THE GROUP campaigning for a fairer state pension has stepped up their protest with the launch of a 10-minute film documenting the plight of some of the local women affected by the changes to the age they can claim their state pension.
At least 80 people attended the premiere of the short documentary Foul Play at the NAFC Marine Centre in Scalloway on Monday night.
The Shetland Pension Justice Group is now planning to take the film on a tour through country halls to reach as many as possible of the 1,500 local women born in the 1950s who may be affected by the pension age changes.
Narrated by local actor Steven Robertson, Foul Play was introduced by well-known Sunday Times journalist and documentary filmmaker Michael Bilton, who had given a helping hand in the production of the film.
He described the changes to the pension age a “grotesque injustice by successive government to save £5 billion”, adding that these changes were punishing those “who can least afford it”.
What at first sight looked like equality has proved to be a highly emotive issue that affects as many as 1.8 million women nationally through the gradual equalisation of the pension age for men and women.
Introduced in 1995 and accelerated by the coalition government in 2011, the age women can claim their state pension was increased initially from 60 to 65, and now to 66 by October 2020 and 67 by 2026.
But as was pointed out during the Q&A session following the screening of Foul Play, women who are now reaching pension age were back in the 1960s and 1970 discouraged from taking up full-time employment or to follow a career path and have subsequently often not even earned enough to pay national insurance contributions. The increase in the state pension age further deteriorates their financial position.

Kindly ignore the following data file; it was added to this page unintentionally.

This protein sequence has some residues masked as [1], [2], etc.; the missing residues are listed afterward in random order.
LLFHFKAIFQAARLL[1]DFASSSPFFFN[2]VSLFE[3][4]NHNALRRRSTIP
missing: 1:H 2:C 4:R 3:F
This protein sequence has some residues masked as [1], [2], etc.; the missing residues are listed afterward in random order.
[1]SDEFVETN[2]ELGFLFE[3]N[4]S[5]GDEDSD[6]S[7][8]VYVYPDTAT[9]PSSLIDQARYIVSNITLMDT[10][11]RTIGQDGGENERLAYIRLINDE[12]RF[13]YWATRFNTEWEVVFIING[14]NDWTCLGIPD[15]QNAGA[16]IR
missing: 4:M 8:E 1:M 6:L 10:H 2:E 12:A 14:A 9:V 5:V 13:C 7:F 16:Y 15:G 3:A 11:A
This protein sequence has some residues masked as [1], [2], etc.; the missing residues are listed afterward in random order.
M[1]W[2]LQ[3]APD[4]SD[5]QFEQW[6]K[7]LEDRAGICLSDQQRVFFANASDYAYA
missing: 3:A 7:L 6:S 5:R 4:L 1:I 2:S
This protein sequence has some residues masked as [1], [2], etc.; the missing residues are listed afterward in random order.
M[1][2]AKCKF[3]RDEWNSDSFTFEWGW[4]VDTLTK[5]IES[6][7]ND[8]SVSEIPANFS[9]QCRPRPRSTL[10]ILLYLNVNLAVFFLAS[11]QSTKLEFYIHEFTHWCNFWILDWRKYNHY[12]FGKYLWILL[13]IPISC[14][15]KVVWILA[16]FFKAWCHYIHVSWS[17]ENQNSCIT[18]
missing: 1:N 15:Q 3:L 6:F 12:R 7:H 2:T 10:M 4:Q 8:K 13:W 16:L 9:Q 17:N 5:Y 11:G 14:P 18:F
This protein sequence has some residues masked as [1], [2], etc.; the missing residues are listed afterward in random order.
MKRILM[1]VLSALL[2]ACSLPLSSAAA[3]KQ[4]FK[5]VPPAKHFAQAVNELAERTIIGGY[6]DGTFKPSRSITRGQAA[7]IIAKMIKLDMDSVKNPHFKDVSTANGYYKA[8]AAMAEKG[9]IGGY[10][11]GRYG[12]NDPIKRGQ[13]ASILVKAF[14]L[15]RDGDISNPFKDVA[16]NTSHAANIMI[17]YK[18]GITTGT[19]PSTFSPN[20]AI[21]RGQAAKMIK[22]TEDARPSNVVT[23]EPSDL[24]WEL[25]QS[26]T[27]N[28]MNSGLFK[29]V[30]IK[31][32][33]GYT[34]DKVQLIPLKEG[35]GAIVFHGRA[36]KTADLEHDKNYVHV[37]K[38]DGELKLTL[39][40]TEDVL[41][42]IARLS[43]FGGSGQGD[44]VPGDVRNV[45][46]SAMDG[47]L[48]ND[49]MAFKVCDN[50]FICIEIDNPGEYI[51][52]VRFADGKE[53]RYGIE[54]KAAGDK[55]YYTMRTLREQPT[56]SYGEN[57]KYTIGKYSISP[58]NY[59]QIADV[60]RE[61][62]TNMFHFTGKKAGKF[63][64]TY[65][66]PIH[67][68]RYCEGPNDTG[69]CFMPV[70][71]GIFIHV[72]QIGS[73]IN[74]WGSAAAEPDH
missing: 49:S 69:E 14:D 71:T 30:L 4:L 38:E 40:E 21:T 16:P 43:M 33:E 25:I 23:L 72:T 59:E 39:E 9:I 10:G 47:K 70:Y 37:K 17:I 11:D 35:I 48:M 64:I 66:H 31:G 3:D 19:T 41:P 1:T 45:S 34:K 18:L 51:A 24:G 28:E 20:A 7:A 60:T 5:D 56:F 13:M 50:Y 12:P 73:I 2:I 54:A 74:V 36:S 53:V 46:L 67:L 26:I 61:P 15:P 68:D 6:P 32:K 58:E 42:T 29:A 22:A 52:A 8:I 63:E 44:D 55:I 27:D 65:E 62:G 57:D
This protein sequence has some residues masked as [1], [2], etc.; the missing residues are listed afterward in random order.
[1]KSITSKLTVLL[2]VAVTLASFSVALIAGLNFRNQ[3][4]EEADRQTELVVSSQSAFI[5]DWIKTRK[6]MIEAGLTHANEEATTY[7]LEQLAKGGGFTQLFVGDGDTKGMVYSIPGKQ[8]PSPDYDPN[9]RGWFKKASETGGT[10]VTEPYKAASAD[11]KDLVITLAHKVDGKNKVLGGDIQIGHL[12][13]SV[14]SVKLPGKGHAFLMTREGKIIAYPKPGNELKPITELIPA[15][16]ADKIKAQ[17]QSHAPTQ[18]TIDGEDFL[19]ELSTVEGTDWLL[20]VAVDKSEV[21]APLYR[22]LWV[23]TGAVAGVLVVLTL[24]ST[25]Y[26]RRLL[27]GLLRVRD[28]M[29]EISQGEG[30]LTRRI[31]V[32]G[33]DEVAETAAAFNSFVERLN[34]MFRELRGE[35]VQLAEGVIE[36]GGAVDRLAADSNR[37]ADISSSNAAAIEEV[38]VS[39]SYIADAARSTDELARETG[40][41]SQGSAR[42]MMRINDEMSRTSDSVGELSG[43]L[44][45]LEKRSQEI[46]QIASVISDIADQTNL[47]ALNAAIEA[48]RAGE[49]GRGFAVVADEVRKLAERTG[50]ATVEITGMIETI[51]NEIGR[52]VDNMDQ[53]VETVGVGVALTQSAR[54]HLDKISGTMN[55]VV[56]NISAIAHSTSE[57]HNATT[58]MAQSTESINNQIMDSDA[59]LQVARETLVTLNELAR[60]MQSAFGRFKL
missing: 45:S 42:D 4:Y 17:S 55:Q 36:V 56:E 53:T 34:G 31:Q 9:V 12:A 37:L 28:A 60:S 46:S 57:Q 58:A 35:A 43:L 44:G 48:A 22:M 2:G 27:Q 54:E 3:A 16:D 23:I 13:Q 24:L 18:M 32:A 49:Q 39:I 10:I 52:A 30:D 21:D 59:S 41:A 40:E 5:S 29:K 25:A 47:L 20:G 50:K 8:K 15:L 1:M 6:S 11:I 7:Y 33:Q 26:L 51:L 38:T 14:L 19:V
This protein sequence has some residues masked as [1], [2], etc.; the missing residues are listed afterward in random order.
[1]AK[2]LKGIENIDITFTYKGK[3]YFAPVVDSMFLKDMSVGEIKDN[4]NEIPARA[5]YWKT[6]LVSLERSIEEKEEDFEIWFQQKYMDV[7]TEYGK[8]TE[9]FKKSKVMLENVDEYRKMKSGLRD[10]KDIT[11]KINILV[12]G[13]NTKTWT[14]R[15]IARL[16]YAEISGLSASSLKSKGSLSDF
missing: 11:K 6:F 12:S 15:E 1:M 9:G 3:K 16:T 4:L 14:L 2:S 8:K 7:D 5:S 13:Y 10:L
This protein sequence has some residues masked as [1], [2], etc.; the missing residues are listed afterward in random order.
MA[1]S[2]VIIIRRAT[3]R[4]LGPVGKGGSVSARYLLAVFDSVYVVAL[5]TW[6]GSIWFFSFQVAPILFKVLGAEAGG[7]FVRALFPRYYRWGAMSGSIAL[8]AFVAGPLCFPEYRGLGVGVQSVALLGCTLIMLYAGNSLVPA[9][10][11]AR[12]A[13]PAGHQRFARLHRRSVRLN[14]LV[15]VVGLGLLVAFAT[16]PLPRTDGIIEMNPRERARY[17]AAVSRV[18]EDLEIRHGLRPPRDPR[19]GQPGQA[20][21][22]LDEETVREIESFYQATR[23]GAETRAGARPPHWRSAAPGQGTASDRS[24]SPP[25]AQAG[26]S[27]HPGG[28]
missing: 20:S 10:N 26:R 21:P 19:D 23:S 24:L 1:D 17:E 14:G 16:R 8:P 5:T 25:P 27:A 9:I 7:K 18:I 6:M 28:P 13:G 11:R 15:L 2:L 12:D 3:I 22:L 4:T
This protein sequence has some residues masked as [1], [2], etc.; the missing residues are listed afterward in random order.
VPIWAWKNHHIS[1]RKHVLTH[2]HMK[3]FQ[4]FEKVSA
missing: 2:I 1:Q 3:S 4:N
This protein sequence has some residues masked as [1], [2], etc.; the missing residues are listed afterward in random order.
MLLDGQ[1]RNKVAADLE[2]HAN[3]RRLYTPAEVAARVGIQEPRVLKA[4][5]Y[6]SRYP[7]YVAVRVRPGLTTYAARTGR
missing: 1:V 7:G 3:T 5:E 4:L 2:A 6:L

“It looks like equality but it is not fair,” the group’s treasurer Helen Erwood told the audience.
The national protest against these changes was first locally picked up by Janet Ainsworth who started the weekly Saturday protests at the Tesco roundabout back in February.
She said: “I cry every time I see the film, and I have seen it many times, because what you see is only the very tip of the iceberg of the suffering and deprivation of these women.
“There are around 1,500 in Shetland, and they could be your next door neighbour and you don’t know. One woman I know has not bought any new clothes for eleven years, because she can’t afford them. That is not right”
She added: “Is the government listening to us? With Brexit and everything else that is going on, who knows?
“They will not do it voluntarily, it will be down to us proving that they were discriminatory about targeting these people for no other reason than wanting some extra money in the coffers, and quickly.”
Monday night’s launch was attended by many of those affected, as well as representatives from some local political parties, but not the Liberal Democrats and the Tories.
Councillor George Smith, who last month was instrumental in getting Shetland Islands Council to call on the UK Government to make fair transitional state pension arrangements for all women born in the 1950s, also attended.
The documentary was made by the protest group’s own production company Whistlin’ Weemin, named so because back in the 1960s whistling was only for men.
They now plan to submit a four-minute long version of the film to the Home Made section of Shetland’s film festival Screenplay.
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